Lightning-produced NO is the major NOx source in the upper troposphere and can lead to substantial tropospheric O3 production there. Interpretation of satellite measurements of tropospheric NO2 and O3, and upper tropospheric HNO3, in association with a global chemical transport model leads to an overall estimate of 6 ± 2 Tg N y-1 from lightning. Direct analysis of satellite NO2 observations in relation to observed lightning flashes has also been conducted to estimate NOx production per flash. High time resolution TEMPO measurements, including tropospheric NO2 and O3, can be made for time periods and longitudinal bands selected to coincide with large thunderstorm activity, including outflow regions, with fairly short notice. These observations can be analyzed together with flash rates from the Geostationary Lightning Mapper onboard the GOES-16 and 17 satellites to estimate NOx production per flash. Doing so may be able to significantly better quantify lightning NOx and O3 production over Greater North America, and determine regional variability of NOx production per flash. Sophisticated analysis of NO2 and lightning measurements and coincident meteorology will be necessary due to the substantial lightning NO2 signal in cloudy scenes. High time resolution TEMPO NO2 observations will allow evaluation of NOx lifetime in the near field of deep convection. An understanding of this lifetime is critical in constraining satellite-based estimates of NOx production per flash.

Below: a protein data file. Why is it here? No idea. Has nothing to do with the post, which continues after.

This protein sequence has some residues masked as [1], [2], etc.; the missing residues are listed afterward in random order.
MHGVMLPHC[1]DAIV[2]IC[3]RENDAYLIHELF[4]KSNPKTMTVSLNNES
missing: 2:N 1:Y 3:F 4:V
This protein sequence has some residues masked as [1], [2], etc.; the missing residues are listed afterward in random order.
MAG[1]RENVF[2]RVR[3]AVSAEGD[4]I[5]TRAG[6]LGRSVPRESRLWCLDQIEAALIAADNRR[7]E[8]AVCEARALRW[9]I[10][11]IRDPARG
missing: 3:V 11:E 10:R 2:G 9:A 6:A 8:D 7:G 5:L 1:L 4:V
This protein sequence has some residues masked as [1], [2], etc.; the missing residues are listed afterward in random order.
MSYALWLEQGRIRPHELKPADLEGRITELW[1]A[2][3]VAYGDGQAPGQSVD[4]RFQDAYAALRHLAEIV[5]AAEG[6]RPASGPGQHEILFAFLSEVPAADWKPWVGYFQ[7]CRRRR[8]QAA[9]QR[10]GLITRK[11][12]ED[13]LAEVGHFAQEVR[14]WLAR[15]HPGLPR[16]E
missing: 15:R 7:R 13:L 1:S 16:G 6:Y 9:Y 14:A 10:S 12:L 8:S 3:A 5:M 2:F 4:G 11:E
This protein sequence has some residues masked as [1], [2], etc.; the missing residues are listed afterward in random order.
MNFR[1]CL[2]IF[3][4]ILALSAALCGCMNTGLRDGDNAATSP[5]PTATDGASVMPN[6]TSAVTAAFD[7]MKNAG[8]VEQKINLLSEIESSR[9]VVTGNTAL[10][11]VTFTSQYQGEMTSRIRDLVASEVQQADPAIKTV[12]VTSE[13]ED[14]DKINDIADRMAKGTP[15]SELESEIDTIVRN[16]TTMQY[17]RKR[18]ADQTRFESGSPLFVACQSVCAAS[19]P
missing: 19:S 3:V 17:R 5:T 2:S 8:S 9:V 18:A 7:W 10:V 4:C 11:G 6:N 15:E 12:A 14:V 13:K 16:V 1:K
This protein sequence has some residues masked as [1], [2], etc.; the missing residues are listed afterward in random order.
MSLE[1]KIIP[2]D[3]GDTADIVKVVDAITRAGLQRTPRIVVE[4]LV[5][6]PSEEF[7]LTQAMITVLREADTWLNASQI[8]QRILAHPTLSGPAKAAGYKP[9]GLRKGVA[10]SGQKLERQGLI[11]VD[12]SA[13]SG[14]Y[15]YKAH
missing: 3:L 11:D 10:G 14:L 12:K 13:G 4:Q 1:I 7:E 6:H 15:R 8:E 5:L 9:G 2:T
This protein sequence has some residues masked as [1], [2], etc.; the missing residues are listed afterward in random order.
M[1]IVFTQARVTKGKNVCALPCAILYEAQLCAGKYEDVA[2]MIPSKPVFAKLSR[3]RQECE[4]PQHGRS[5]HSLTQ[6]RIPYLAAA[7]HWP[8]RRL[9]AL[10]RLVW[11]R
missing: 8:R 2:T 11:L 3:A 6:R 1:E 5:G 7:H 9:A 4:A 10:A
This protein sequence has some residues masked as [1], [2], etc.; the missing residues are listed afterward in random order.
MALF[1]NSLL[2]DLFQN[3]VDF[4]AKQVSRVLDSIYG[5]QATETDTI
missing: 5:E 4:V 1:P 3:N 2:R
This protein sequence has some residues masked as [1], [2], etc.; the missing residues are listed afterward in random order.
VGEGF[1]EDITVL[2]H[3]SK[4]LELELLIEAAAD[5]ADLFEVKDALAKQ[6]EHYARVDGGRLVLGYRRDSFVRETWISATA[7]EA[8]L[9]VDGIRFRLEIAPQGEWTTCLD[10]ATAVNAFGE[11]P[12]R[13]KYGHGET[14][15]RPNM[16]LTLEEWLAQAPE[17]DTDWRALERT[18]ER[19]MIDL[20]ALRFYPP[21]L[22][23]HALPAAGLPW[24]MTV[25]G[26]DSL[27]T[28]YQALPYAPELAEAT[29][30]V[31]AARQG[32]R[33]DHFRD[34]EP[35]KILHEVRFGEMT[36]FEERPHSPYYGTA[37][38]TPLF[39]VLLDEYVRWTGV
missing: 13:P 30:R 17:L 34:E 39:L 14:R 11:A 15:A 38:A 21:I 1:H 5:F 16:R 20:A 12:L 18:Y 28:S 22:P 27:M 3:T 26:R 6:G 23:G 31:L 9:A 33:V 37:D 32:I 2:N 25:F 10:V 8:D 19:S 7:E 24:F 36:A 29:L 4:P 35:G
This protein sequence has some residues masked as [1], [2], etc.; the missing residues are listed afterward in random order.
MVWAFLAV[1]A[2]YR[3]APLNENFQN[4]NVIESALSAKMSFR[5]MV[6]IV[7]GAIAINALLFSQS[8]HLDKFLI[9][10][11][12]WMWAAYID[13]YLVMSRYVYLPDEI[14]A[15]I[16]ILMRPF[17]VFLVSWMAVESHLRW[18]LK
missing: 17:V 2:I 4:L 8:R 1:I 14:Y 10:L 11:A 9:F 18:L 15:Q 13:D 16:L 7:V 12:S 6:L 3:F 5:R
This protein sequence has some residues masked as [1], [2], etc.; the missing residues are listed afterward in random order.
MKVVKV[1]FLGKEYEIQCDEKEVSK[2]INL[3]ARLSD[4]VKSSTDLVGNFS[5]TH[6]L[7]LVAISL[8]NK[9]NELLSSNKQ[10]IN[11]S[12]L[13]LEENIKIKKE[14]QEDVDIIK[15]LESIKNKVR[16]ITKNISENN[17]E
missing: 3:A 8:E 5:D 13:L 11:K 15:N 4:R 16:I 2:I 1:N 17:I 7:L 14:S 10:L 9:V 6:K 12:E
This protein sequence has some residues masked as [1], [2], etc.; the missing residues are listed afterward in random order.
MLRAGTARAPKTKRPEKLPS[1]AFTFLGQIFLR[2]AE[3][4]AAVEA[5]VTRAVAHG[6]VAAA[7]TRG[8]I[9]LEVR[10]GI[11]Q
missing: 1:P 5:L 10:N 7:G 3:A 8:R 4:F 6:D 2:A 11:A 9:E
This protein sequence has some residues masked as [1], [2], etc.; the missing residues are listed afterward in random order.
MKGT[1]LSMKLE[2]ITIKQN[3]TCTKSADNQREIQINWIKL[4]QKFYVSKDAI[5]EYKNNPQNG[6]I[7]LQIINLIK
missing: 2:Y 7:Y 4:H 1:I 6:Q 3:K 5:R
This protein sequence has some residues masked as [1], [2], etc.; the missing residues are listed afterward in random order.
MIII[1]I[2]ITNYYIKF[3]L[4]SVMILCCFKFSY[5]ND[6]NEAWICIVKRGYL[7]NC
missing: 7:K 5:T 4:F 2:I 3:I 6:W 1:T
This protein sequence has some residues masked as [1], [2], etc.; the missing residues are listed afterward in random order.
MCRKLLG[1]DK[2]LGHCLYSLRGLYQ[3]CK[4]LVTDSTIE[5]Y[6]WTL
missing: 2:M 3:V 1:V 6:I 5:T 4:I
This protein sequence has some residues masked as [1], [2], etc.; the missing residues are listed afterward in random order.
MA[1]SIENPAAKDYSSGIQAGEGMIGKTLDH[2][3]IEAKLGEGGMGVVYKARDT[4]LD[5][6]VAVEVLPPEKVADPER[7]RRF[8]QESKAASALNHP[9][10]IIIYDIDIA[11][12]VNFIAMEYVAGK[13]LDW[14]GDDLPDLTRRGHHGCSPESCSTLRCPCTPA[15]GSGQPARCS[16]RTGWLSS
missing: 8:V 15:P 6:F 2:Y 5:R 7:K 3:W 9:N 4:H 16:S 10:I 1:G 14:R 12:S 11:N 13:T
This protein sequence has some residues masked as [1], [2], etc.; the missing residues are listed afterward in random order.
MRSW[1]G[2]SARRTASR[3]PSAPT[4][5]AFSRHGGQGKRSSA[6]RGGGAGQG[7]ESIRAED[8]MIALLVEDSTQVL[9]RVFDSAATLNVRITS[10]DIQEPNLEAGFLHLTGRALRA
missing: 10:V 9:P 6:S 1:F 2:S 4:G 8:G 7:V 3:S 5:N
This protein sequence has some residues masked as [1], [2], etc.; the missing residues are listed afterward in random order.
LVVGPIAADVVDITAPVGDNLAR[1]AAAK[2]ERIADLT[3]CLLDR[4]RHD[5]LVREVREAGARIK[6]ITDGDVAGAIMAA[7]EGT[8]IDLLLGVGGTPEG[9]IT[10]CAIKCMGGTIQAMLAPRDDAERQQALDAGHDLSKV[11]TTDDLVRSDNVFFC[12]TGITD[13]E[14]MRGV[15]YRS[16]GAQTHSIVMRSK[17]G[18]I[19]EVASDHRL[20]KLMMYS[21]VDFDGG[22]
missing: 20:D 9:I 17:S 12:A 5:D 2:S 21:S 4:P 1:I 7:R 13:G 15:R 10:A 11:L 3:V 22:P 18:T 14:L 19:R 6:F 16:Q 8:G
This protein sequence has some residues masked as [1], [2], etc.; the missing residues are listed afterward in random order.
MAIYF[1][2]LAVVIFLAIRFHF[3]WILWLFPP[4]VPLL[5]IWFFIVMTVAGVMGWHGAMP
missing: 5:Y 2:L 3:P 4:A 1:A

Morning and evening higher-frequency scans

Kelly Chance and John Houck, SAO

TEMPO's optimized data collection scan pattern during mornings and evenings provides multiple advantages for addressing TEMPO science questions. The increased frequency of scans coincides with peaks in vehicle miles traveled on each coast, and thus is better able to capture the variability in NOX and VOC emissions from mobile sources through measurements of NO2, H2CO, and C2H2O2. The morning and evening are also of interest for better quantifying the diurnal changes in photochemistry as there is rapid change in the number of available photons. More frequent observations of the morning atmosphere in the Eastern U.S. are of particular benefit since there is usually a rapid rise in ozone concentrations during the time period. Morning NOX and VOCs are often the primary drivers of peak ozone levels later in the day. More frequent observations lead not only to more accurate quantification of the early morning production of these ozone precursors, but also better characterization of the diurnal patterns of emissions, and better assessment and forecasting of peak ozone air quality levels. TEMPO can measure pollution development during the morning and evening rush hours at urban scales over non-coastal as well as coastal cities using special observations. TEMPO will also determine how pollution varies during the week and on weekends and determine long-term seasonal and interannual variability. TEMPO will be able to monitor pollution with the resolution to quantify emissions over major highways.